What’s On My Bookshelf
February 2021 Edition
In the midst of all the craziness happening around us, sometimes it’s nice to just unwind with a good book and a cup of coffee on the couch. I honestly don’t believe people who claim they aren’t “big-readers”; I just think they haven’t found the right genre or style for them yet. Find what captivates you the most; once you do that, trust me, you’ll have a whole list of books just waiting to be checked out, or even added to your online shopping cart. Here are some of my favorite books at the moment to give you a headstart:
Things No One Else Can Teach Us
This book is by Kanwer Singh, or his stage name Humble the Poet. It’s full of quotes, poems, and recollections of relatable memories of Singh’s life. This book does focus on positivity in general, but it’s more than that. He recalls dark moments in his life, similar to what many people face today. He explains his reactions to those situations at the time, but also transitions to how he should have reacted. Singh has an incredible voice connecting to his readers; unlike many philosophical books, he caters to millennials and even a fraction of Gen Z.
The book is full of values that we must come to terms with, even though it may be difficult to. We obviously can’t control events in our lives, but we can control how we react to them- it’s all about perspective.
Unlearn: 101 Simple Truths For a Better Life
Unlearn is also by Kanwer Singh. This book is comprised of 101 truths to life that we must realize to move forward- things to keep in mind in everyday life. Every single value in this book I personally took to heart; it’s almost as if it’s your best friend giving you real talk combined with a pep talk, but in a book form. This is literally a handbook to life- read it and you won’t regret it.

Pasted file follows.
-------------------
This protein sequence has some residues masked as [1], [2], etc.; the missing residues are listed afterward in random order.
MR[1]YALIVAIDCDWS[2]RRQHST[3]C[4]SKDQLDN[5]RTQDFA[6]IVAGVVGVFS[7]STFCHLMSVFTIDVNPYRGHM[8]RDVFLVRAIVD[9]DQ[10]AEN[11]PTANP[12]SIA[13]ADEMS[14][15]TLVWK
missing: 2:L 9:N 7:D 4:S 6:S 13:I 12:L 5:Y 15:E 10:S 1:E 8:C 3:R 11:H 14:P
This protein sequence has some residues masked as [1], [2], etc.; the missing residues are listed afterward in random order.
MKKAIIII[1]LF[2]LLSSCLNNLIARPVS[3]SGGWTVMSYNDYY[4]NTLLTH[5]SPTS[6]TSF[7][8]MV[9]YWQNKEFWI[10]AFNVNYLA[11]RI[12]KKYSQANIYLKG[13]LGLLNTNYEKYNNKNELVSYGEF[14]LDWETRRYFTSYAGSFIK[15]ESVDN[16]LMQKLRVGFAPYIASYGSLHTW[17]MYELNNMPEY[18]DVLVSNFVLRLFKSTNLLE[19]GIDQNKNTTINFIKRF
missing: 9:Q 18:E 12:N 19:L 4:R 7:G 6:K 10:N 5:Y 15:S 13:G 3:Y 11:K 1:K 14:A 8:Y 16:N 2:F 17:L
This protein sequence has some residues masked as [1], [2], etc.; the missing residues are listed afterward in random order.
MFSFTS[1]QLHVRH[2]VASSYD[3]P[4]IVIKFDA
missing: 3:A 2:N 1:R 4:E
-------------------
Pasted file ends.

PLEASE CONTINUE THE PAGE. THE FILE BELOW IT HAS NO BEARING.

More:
Ok, yes, it’s a science book but bear with me here. The author Randall Munroe takes a series of questions from his forum asked by real people around the world and answers them using actual scientific reasoning. Mind you, these questions are VERY random and VERY stupid, like “If every person on Earth aimed a laser at the Moon at the same time, would it change color?”. At first, you’re probably like, Why would anyone wonder that? But then the more you think about it, you’re like Wait…would it?
The stupidity of the questions, combined with his hilarious sarcastic tone and stick-figure illustrations makes this book weirdly intriguing. His explanations are very simple, even with all the complex jargon and calculations; you do not need any prior science background to understand this book- that’s what’s so amazing about Munroe’s writing.
What Einstein Told His Barber
The style of this book is similar to What If?; Instead of hypothetical questions, Robert L Wolke answers common questions. For example, I’m sure you know that hot air rises. But why? And if that’s the case, why is it so cold up in the mountains? Wolke answers these questions in simple, yet scientifically thorough terms. Included in many of his explanations, he writes a “Try It” section, where you can witness his explanation in action through a home-safe experiment. Moreover, he includes a “Nitpickers Corner” at the end of some explanations for all you science-enthusiasts. Occasionally, in order to maintain the simplicity of his descriptions, he must skip over some irregularities or exceptions; the “Nitpicker’s Corner” is there to give an even more in-depth explanation of said anomalies.
The Book of General Ignorance
…it’s literally a book of RANDOM facts that you’ll probably never need to know in your LIFE; yet, nevertheless, it is encapsulating. It debunks common myths, misunderstandings, and misconceptions with humor, leaving you with that “my-whole-life-has-been-a-lie” feeling and dumbfounded with how little you truly knew. The book uncovers truths about science, history, literature, nature, and much more.
Keep track of authors and genres you tend to gravitate to. Generally, authors maintain a similar style across their works; you may find another book of theirs to your liking! Turn on some soft music, brew some coffee, and prepare to get lost in wherever your book takes you next.
— Nisha Shastry, Program Management Intern
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